But there was another incredible resource.  I think that we’ve all seen the use of Google Maps on websites to document locations.  But, I’ll bet that you’ve never seen anything this detailed and inclusive.

Notice all the pin drops.  What a monumental task!

I could kick myself for not having this preloaded on my phone to help with our drive.  This really is a great example of history meeting modern technology.

I’m also thinking that his is a perfect exemplar in the classroom.  Certainly, it’s a great resource for the War of 1812.  But I know that many people use Google maps to document their community or to show historical events. 

Why not use this as a model and an inspiration for inclusion and detail?

This Week in Ontario Edublogs


It’s too cold to go outside these past couple of days so people are taking time to blog!  We’re beneficiaries of their thoughts and opinions!


There is a space…

Sheila Stewart is pondering about his quote:

Going back in my mind to university days and psychology courses, I’m not sure that the statement could be taken literally.  But I think that there’s a great deal to think about – particularly in this digital age.  I smiled and thought of my recent post “You have about five seconds…”  In the digital world, I do find myself making decisions quicker – at one point, they might have been tempered by a long walk, but not necessarily now.  Maybe I should up that to six seconds.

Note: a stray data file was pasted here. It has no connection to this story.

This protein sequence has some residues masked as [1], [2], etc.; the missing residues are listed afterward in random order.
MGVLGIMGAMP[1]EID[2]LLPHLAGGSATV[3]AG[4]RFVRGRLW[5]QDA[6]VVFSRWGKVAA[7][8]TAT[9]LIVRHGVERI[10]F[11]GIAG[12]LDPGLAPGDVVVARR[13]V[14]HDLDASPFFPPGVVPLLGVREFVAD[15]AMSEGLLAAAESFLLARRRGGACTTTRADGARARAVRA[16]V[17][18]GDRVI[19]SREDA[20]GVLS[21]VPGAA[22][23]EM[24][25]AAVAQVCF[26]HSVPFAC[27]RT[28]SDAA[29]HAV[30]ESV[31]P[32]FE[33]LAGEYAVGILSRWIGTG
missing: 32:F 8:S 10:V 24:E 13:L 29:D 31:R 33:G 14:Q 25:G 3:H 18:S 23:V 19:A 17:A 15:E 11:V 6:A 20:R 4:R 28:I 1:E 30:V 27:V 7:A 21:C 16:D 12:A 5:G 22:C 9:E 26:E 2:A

Art Busking for Cancer!

Colleen Rose, a frequent blogger on her own Northern Art Teacher blog had an increased presence on Facebook recently.  She’s painting at the Thunder Bay Health Science’s Centre, collecting donations as she goes along, and her painting will be auctioned off at the end – all in the name of fundraising.  Awesome.


How To Create QR Codes To Use In Your Classroom

A few years ago, at EdCampQuinte, I led a session where we discussed the use of QR Codes.  The concept was very new at the time but there were a number of reasons, we decided, that made it worth the time and effort.  Now, they’re everywhere – enter a contest by scanning a code here, see the complete details of a new car by scanning there…  it takes away the necessity of waiting to get online and typing in a URL.  Just scan it and go.